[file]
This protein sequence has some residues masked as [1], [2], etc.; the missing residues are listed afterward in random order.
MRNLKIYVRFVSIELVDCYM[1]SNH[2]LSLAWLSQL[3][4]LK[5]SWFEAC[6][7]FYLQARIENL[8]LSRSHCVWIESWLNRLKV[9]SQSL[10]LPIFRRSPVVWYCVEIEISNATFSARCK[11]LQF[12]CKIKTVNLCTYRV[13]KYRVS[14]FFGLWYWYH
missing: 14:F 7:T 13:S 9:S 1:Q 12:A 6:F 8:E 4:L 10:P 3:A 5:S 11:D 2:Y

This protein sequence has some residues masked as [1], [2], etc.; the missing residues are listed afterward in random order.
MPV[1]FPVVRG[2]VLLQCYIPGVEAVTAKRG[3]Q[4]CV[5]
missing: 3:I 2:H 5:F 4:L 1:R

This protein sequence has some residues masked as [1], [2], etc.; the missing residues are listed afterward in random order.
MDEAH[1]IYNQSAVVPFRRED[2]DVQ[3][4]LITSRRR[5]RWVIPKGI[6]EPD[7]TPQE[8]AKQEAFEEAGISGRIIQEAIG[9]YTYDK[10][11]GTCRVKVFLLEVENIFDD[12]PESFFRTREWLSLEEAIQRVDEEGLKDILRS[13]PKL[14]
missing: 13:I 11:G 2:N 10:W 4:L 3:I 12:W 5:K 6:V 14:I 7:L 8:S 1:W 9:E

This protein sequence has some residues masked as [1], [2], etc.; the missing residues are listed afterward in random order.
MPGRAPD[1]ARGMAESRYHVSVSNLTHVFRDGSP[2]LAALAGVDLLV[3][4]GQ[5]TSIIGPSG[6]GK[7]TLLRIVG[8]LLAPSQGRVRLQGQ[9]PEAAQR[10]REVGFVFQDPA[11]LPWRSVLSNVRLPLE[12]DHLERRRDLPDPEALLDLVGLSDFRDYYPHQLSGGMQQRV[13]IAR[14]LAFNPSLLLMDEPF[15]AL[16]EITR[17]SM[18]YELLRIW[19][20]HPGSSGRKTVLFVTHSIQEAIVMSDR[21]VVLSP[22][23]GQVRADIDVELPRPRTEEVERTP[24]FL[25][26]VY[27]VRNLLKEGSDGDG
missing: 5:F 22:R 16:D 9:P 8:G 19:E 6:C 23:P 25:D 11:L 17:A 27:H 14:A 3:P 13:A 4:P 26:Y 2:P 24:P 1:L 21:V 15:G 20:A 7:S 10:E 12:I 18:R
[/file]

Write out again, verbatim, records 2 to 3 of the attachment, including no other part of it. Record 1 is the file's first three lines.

This protein sequence has some residues masked as [1], [2], etc.; the missing residues are listed afterward in random order.
MPV[1]FPVVRG[2]VLLQCYIPGVEAVTAKRG[3]Q[4]CV[5]
missing: 3:I 2:H 5:F 4:L 1:R

This protein sequence has some residues masked as [1], [2], etc.; the missing residues are listed afterward in random order.
MDEAH[1]IYNQSAVVPFRRED[2]DVQ[3][4]LITSRRR[5]RWVIPKGI[6]EPD[7]TPQE[8]AKQEAFEEAGISGRIIQEAIG[9]YTYDK[10][11]GTCRVKVFLLEVENIFDD[12]PESFFRTREWLSLEEAIQRVDEEGLKDILRS[13]PKL[14]
missing: 13:I 11:G 2:N 10:W 4:L 3:I 12:W 5:K 6:V 14:I 7:L 8:S 1:W 9:E